The one situation we encountered in which mixture models of t distributions proved to be less than fully successful occurred with automated geocoding errors for which an address-matching threshold of less than 100% was used. In this situation, a few small clusters of extremely large errors occurred. Such errors are difficult to model parsimoniously and, regardless of how they are modeled, will weaken the conclusions made from subsequent statistical inferences using measurement-error methodology. Consequently, we recommend using only 100%-matched addresses for spatial epidemiologic analyses.

Our investigation indicated that t mixture models were equally useful for 100%-matched automated geocoding errors and E911 geocoding errors, despite some differences in their distinctive features. In particular, t mixtures were able to accommodate the difference in the major axis of error alignment relative to the alignment of the corresponding street (parallel for automated geocoding, perpendicular for E911 geocoding). The error distributions associated with other geocoding methods may have their own distinctive features (see [

Further investigation is currently underway to determine if t mixture models are as useful for positional errors corresponding to non-rural addresses as they appear to be for rural address positional errors and, if so, how the components might differ from those for rural addresses. Results from previous studies of positional errors for datasets combining both rural and non-rural addresses [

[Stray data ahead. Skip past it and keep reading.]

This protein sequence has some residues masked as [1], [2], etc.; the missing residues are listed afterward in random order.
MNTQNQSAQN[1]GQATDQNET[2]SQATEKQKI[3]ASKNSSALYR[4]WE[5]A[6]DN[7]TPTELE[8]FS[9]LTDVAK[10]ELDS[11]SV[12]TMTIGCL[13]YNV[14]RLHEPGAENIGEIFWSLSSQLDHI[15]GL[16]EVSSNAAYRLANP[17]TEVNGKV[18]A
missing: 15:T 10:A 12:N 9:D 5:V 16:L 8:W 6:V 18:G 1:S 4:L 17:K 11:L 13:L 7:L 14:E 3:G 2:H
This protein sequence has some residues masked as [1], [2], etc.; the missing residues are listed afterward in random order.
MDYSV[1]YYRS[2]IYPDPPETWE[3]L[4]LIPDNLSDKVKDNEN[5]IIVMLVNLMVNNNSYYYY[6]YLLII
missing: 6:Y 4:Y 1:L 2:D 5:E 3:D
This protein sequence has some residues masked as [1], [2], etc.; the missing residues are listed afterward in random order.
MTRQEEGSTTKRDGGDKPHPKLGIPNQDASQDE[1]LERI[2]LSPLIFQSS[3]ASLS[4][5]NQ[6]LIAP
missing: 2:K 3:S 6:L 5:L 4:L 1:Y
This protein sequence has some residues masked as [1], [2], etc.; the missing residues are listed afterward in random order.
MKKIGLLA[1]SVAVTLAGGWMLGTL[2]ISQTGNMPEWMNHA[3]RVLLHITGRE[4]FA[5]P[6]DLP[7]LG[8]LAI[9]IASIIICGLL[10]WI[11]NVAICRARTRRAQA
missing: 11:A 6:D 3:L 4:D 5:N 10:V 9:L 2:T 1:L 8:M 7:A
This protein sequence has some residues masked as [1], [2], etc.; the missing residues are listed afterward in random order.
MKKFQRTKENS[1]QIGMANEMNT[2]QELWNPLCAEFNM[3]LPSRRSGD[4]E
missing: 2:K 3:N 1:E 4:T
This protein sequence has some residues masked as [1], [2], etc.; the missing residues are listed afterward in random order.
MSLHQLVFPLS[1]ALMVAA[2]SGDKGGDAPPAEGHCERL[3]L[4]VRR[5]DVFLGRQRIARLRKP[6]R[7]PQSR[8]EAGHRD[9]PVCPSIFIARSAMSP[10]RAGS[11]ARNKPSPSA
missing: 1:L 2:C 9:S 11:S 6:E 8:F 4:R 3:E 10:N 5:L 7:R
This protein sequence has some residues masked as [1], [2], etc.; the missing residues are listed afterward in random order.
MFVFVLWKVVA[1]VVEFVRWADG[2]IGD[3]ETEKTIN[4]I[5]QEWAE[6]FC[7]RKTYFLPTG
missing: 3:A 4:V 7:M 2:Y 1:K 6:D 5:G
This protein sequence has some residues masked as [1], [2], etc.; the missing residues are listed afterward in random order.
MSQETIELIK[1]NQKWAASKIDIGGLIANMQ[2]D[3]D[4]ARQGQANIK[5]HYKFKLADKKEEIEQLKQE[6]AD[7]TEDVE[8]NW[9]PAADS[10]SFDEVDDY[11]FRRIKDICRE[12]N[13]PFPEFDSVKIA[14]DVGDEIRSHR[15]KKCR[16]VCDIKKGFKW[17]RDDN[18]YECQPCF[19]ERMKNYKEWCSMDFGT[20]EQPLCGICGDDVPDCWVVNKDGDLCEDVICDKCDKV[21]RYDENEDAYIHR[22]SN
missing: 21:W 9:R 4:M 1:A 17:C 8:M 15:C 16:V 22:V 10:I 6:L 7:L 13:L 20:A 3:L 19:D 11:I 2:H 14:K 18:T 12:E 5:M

How might the methods developed here be adapted to the common situation in which it is not possible to obtain a "gold standard" geocode for each address that has been geocoded via automated geocoding? In some cases it may be feasible to obtain the more accurate geocode for a randomly selected portion of the addresses, from which the probability distribution of positional errors associated with automated geocoding may be estimated. This estimated distribution may then, as a practical matter, be presumed to apply to the entire set of addresses. In those cases where no sample of positional errors can be obtained, it may still be possible to estimate parameters of a probability distribution of positional errors, provided that a parsimonious model for the true locations of addresses is known (up to its unknown parameters). An illustration of this can be found in [

In focusing our attention on geocoding errors, we have ignored the fact that for many studies, automated geocoding is incomplete; that is, not all addresses can be assigned point-level spatial coordinates by the software. In fact, it is common in practice for 20% or even as many as 40% of subjects' addresses to fail to geocode using standard software and street files. For example, Gregorio et al. [

DLZ conceived of this study and drafted the majority of the manuscript. DLZ also directed, and XF performed, the statistical analysis. SM performed the automated geocoding and oversaw the orthophoto geocoding of the Carroll County data and contributed to the writing of the Methods section. GR contributed to the writing of several sections.

The work of the authors was supported by Centers for Disease Control and Prevention (CDC) Grant Number 3 R01 EH000056-01S1 with the Iowa Department of Public Health (IDPH) and Contract Number 5886CAR02 between the IDPH and the University of Iowa. The views expressed are solely those of the authors and do not represent the views of CDC or IDPH. We thank Carl Wilburn, GIS Coordinator for Carroll County, Iowa for providing address data and E911 geocodes for Carroll County.